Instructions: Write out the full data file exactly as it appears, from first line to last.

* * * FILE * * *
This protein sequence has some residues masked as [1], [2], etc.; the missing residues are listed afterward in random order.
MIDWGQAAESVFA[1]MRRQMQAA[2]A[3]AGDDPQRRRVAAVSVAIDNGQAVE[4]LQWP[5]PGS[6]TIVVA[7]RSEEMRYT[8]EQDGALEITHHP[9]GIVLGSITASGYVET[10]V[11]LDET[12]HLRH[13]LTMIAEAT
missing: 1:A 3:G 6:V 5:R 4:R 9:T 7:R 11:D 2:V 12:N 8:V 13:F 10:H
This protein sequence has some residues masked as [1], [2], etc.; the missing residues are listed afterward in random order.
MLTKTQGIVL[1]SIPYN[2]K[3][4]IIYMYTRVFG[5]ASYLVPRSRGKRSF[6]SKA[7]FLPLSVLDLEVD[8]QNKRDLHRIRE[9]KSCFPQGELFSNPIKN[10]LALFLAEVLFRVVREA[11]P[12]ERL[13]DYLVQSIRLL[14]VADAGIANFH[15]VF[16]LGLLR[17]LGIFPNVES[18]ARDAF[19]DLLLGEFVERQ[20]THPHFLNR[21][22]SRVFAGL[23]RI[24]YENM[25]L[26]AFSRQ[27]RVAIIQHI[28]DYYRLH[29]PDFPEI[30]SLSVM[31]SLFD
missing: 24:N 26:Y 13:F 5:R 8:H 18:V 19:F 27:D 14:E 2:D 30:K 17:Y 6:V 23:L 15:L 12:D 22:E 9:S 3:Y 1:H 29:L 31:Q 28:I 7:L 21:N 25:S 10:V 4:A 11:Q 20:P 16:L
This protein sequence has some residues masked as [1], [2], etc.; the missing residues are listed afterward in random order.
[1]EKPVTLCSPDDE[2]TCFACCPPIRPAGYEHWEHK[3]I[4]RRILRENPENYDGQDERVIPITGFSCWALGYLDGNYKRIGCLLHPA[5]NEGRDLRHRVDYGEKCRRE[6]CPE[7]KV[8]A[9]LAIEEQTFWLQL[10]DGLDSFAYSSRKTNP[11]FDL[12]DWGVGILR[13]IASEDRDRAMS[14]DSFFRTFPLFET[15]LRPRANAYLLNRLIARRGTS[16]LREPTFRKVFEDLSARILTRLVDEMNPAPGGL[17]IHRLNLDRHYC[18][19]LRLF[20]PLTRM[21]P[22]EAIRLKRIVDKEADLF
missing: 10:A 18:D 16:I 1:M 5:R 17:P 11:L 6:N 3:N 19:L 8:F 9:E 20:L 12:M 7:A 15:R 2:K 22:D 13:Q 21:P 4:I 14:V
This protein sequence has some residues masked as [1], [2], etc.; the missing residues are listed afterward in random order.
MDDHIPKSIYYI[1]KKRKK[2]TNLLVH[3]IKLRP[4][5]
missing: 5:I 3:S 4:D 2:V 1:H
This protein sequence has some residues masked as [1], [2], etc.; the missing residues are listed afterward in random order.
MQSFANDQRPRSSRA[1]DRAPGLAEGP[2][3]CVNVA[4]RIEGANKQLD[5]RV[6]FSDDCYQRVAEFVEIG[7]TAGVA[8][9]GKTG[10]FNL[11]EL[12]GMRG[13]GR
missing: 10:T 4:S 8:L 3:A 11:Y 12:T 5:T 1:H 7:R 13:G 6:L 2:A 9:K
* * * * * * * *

This protein sequence has some residues masked as [1], [2], etc.; the missing residues are listed afterward in random order.
MIDWGQAAESVFA[1]MRRQMQAA[2]A[3]AGDDPQRRRVAAVSVAIDNGQAVE[4]LQWP[5]PGS[6]TIVVA[7]RSEEMRYT[8]EQDGALEITHHP[9]GIVLGSITASGYVET[10]V[11]LDET[12]HLRH[13]LTMIAEAT
missing: 1:A 3:G 6:V 5:R 4:R 9:T 7:R 11:D 2:V 12:N 8:V 13:F 10:H
This protein sequence has some residues masked as [1], [2], etc.; the missing residues are listed afterward in random order.
MLTKTQGIVL[1]SIPYN[2]K[3][4]IIYMYTRVFG[5]ASYLVPRSRGKRSF[6]SKA[7]FLPLSVLDLEVD[8]QNKRDLHRIRE[9]KSCFPQGELFSNPIKN[10]LALFLAEVLFRVVREA[11]P[12]ERL[13]DYLVQSIRLL[14]VADAGIANFH[15]VF[16]LGLLR[17]LGIFPNVES[18]ARDAF[19]DLLLGEFVERQ[20]THPHFLNR[21][22]SRVFAGL[23]RI[24]YENM[25]L[26]AFSRQ[27]RVAIIQHI[28]DYYRLH[29]PDFPEI[30]SLSVM[31]SLFD
missing: 24:N 26:Y 13:F 5:R 8:H 18:V 19:F 27:D 14:E 2:D 30:K 17:Y 6:V 23:L 15:L 12:D 22:E 9:S 3:Y 1:H 29:L 31:Q 28:I 7:L 21:N 25:S 10:V 4:A 11:Q 20:P 16:L
This protein sequence has some residues masked as [1], [2], etc.; the missing residues are listed afterward in random order.
[1]EKPVTLCSPDDE[2]TCFACCPPIRPAGYEHWEHK[3]I[4]RRILRENPENYDGQDERVIPITGFSCWALGYLDGNYKRIGCLLHPA[5]NEGRDLRHRVDYGEKCRRE[6]CPE[7]KV[8]A[9]LAIEEQTFWLQL[10]DGLDSFAYSSRKTNP[11]FDL[12]DWGVGILR[13]IASEDRDRAMS[14]DSFFRTFPLFET[15]LRPRANAYLLNRLIARRGTS[16]LREPTFRKVFEDLSARILTRLVDEMNPAPGGL[17]IHRLNLDRHYC[18][19]LRLF[20]PLTRM[21]P[22]EAIRLKRIVDKEADLF
missing: 10:A 18:D 16:I 1:M 5:R 17:P 11:L 6:N 3:N 19:L 8:F 9:E 20:L 12:M 7:A 15:R 2:K 22:D 13:Q 21:P 4:I 14:V
This protein sequence has some residues masked as [1], [2], etc.; the missing residues are listed afterward in random order.
MDDHIPKSIYYI[1]KKRKK[2]TNLLVH[3]IKLRP[4][5]
missing: 5:I 3:S 4:D 2:V 1:H
This protein sequence has some residues masked as [1], [2], etc.; the missing residues are listed afterward in random order.
MQSFANDQRPRSSRA[1]DRAPGLAEGP[2][3]CVNVA[4]RIEGANKQLD[5]RV[6]FSDDCYQRVAEFVEIG[7]TAGVA[8][9]GKTG[10]FNL[11]EL[12]GMRG[13]GR
missing: 10:T 4:S 8:L 3:A 11:Y 12:T 5:T 1:H 7:R 13:G 6:L 2:A 9:K